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Elemental
Your life, sourced by science. A publication from Medium about health and wellness.

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A new book takes science to task, and it couldn’t come at a better time

Photo: Morsa Images/Getty Images

As a science journalist and former researcher, I was terrified by British psychologist Stuart Ritchie’s new book, . Ritchie lays out all of the ways in which modern science has failed, with a plethora of shocking and embarrassing examples, many involving famous studies. He lists negligence in scientific methods, bias in the search for answers, hyping up of a study’s results, and flat-out fraud as being science’s four horsemen of the apocalypse, and he cites scandal after scandal in the fields of medicine, biology, and especially his own discipline of psychology as evidence. …


New research from Johns Hopkins University shed light on one of the most bizarre coronavirus mysteries: why many people with Covid-19 lose their sense of smell. This phenomenon, known as anosmia, was documented in up to 57% of Covid-19 patients in one study, but little was known about its cause. Until now: As Dana Smith writes at the Medium Coronavirus Blog, the loss of smell may be linked to the cells that make up the nose’s odor-detecting areas. They have significantly more ACE2 receptors — crucial for the coronavirus to enter cells — than other cells in the nose.

Scary…


Photography: Meron Menghistab

Immunologist and new mother Megan O’Connor works nonstop to help her team move their Covid-19 vaccine forward

Around mid-March, when the novel coronavirus was beginning to make its way through the U.S., Megan O’Connor had just returned to work after six months of maternity leave.

Even in the weeks after she had her baby daughter, O’Connor, an immunologist, hadn’t stopped working. “Science doesn’t stop just because you are on a break,” she says. In spare moments while taking care of her newborn, O’Connor spent time at home analyzing experimental data and writing grants. Maternity leave felt isolating for her, and O’Connor says she was eager to go back to work and reclaim her identity as a scientist.


The world may be at a standstill, but science marches on

Environmentalist taking water sample
Environmentalist taking water sample
Photo: Sean Justice/Getty Images

Along with practically everything else, the pandemic has put a moratorium on countless field studies and clinical trials that aren’t Covid-19-related. For example, the Salk Institute for Biological Studies’ fieldwork involving mapping the disrupted circadian rhythms of night-shift workers like firefighters had to be put on hold because firefighters are needed as first responders to viral outbreaks now. At Cornell University, a study on how insects fly involving genetically engineered fruit flies came to a halt when the physics labs were shuttered, and a month’s worth of fly breeding had to be thrown out.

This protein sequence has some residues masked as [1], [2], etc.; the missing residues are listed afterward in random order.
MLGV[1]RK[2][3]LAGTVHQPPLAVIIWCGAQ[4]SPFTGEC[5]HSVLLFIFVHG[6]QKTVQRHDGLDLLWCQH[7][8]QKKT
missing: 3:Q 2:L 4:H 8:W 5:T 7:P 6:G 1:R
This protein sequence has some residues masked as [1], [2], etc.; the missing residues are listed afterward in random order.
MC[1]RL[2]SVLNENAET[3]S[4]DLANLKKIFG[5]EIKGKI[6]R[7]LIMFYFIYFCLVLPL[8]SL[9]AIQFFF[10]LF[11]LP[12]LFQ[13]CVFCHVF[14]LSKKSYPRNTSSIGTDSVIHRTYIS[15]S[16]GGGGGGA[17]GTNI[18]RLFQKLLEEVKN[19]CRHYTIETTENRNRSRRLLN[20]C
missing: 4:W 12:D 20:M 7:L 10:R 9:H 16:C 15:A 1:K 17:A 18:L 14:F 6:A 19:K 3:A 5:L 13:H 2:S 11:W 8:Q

Some of these setbacks could cause…


A medical ethicist dives into the millions of dollars raised for risky medical treatments

Image: Z Wei/Getty

As I was shopping in my small Connecticut town this week, I kept running into people raising money. The sailing team was asking for donations in front of the supermarket. The gymnastics team was fundraising with a car wash. A veterans group was fundraising in front of the hardware store. Each group represented a well-established, 21st-century form of crowdsourcing: people asking for financial support from neighbors, strangers, and passersby.

There is nothing wrong with such fundraising. I skipped the car wash, but I did throw a few dollars toward the sailors and the vets. Why? While I did not know…


Reasonable Doubt

Experts think lucid dreaming could be therapeutic. How to achieve the dream state is complicated.

Credit: fromdrawing/Moment/Getty

In late January 2019, roughly half the world’s dream researchers — about 50 people — gathered on the sixth floor of the Massachusetts Institute of Technology (MIT) media lab in Cambridge, Massachusetts. It was the first-ever “Dream Engineering” workshop hosted by the MIT Dream Lab, which was formed a year and a half ago.

One theme of the two-day workshop was lucid dreaming — a phenomena where people realize they’re having a dream while they’re dreaming. “It’s such an exhilarating feeling to lucid dream. It’s like a drug—it’s that powerful,” says Tore Nielsen, a professor of psychiatry at the University…


A dynamo young researcher has discovered that a pill could help address the loneliness epidemic and the aggression that often comes with it

Credit: ibreakstock/iStock/Getty Images Plus

Loneliness was once seen as a minor social woe — a misfortune affecting nursing home patients and extreme introverts — but lately, researchers have begun to view it as something of a public health crisis. Loneliness seems to exacerbate dementia, diabetes, high blood pressure, even cancer. It’s as bad for one’s health as a pack-a-day smoking habit. Meanwhile, at least one in four Americans today report that they don’t feel close to people, and those numbers appear to be worsening.

Despite a growing body of research into the problem, we’re still fumbling for solutions. Treatments fall into four main categories…

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